Assessing the Relationship between Socioeconomic Conditions and Urban Environmental Quality in Accra, Ghana

Infectious Disease Epidemiology Unit, Bernhard Nocht Institute for Tropical Medicine, Bernhard-Nocht-Str. 74, D-20359 Hamburg, Germany.
International Journal of Environmental Research and Public Health (Impact Factor: 2.06). 01/2010; 7(1):125-45. DOI: 10.3390/ijerph7010125
Source: PubMed


The influence of socioeconomic status (SES) on health inequalities is widely known, but there is still poor understanding of the precise relationship between area-based socioeconomic conditions and neighborhood environmental quality. This study aimed to investigate the socioeconomic conditions which predict urban neighbourhood environmental quality. The results showed wide variation in levels of association between the socioeconomic variables and environmental conditions, with strong evidence of a real difference in environmental quality across the five socioeconomic classes with respect to total waste generation (p < 0.001), waste collection rate (p < 0.001), sewer disposal rate (p < 0.001), non-sewer disposal (p < 0.003), the proportion of households using public toilets (p = 0.005). Socioeconomic conditions are therefore important drivers of change in environmental quality and urban environmental interventions aimed at infectious disease prevention and control if they should be effective could benefit from simultaneous implementation with other social interventions.

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    • "The solid waste in Jordan has an organic content of 73% by weight ( Qdais, 2007), while Haiti and Palestine have 65% (Philippe and Culot, 2009; Al Khatib et al., 2010). Meanwhile, the organic content forms approximately 60% of the waste stream in China (Zhang et al., 2010) and in Ghana (Fobil et al., 2010). The majority of non-degradable component of the waste is recyclable while various options exist for the degradable fraction such as composting and anaerobic digestion (Barton et al., 2008). "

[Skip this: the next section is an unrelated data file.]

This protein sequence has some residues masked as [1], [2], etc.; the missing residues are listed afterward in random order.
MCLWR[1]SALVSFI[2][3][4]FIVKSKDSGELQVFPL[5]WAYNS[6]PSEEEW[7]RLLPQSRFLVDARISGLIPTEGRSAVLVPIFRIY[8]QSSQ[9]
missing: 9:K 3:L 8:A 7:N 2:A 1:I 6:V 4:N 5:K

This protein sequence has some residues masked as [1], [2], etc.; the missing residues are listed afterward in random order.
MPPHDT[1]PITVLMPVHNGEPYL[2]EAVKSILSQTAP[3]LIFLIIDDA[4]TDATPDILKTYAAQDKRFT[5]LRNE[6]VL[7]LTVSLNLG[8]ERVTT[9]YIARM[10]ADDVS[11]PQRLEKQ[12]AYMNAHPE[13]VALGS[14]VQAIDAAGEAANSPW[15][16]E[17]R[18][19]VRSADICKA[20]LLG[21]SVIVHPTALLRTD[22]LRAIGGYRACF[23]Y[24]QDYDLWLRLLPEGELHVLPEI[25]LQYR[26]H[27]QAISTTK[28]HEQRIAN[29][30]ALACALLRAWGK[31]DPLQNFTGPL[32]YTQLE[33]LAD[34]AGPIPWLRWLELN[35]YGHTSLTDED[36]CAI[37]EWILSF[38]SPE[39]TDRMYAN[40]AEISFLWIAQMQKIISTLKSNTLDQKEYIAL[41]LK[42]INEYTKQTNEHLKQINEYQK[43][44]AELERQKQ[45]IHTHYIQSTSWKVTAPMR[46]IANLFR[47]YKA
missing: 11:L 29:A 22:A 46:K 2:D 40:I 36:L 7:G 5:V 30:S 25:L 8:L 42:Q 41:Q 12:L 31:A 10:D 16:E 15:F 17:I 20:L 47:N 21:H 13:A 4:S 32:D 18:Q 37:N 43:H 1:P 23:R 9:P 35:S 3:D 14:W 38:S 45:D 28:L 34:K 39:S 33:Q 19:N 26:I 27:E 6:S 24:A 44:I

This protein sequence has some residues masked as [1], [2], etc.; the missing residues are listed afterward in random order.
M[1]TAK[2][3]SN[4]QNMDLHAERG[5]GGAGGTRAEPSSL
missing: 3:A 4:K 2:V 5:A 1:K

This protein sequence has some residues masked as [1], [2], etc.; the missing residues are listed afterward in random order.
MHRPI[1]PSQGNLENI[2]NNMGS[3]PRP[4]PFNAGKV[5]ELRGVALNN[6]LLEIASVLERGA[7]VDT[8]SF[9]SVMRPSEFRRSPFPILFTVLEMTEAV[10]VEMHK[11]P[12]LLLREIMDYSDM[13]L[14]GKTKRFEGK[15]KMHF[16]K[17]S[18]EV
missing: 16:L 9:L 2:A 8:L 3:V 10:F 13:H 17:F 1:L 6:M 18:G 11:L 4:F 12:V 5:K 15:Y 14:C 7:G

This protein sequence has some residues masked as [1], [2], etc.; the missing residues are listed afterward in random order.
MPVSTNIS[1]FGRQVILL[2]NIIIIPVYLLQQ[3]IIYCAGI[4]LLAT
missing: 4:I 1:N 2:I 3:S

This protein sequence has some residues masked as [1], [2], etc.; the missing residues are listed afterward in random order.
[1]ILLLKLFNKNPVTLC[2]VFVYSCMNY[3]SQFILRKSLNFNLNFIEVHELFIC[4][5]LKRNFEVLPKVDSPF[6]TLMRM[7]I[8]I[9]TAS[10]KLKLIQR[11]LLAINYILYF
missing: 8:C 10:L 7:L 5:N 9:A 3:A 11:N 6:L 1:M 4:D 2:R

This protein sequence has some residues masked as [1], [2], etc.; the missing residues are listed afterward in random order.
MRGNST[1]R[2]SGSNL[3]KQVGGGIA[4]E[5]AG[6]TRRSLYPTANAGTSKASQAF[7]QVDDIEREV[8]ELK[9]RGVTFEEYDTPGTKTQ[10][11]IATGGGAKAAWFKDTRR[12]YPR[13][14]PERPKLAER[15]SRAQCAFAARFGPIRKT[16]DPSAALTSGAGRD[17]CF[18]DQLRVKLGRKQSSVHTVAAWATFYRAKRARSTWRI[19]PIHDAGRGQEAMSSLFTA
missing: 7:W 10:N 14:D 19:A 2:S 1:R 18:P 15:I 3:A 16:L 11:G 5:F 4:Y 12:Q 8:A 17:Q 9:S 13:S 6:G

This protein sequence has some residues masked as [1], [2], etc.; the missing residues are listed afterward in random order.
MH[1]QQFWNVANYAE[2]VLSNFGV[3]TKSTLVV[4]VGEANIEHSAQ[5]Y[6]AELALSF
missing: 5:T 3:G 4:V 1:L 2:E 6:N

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    ABSTRACT: Urban areas in Nigeria today, are facing the problems of pile heaps of solid wastes in their environment. This is as a result of pressure of population growth, spontaneous urbanization and industrialization. The aim of this paper is to examine sustainability of urban solid waste management in Nigeria, its challenges and solutions. Content analysis was employed to examine case studies in previous research, using deductive approach with qualitative data from relevant documents on urban solid wastes in Nigeria. A good proportion of the data were those compiled through observations in the course of involvement in physical planning activities, as well as teacher-student interactions in Nigeria in which the authors have been involved over the years. The results revealed uncontrolled garbage, roadsides littered with refuse, streams blocked with junks, disposal sites causing nuisance to residential areas and inappropriately disposed toxic wastes amongst others constituting health hazards to both humans and the environment. The paper recommends the adoption of environmental education and public awareness as a viable alternative for achieving sustainable solid waste management in Nigeria.
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    • "In order to find out whether differences in malaria and diarrhea mortalities existed across different environmental zones, we first explored the large number of environmental variables under each subcategory for determination of the direction of their eigenvectors using principal component analysis (PCA). In a data reduction strategy, we again used PCA to decompose the variables under each subcategory into a manageable unidirectional variable which was employed to develop an ordinal scale of urban environmental zonations at differing levels of environmental quality conditions [5]. The resulting environmental zones were nominally defined as " extremely deteriorated zone " , " moderately deteriorated zone " , and " least deteriorated zone " representing worst, somewhat worse, and good environmental conditions, respectively. "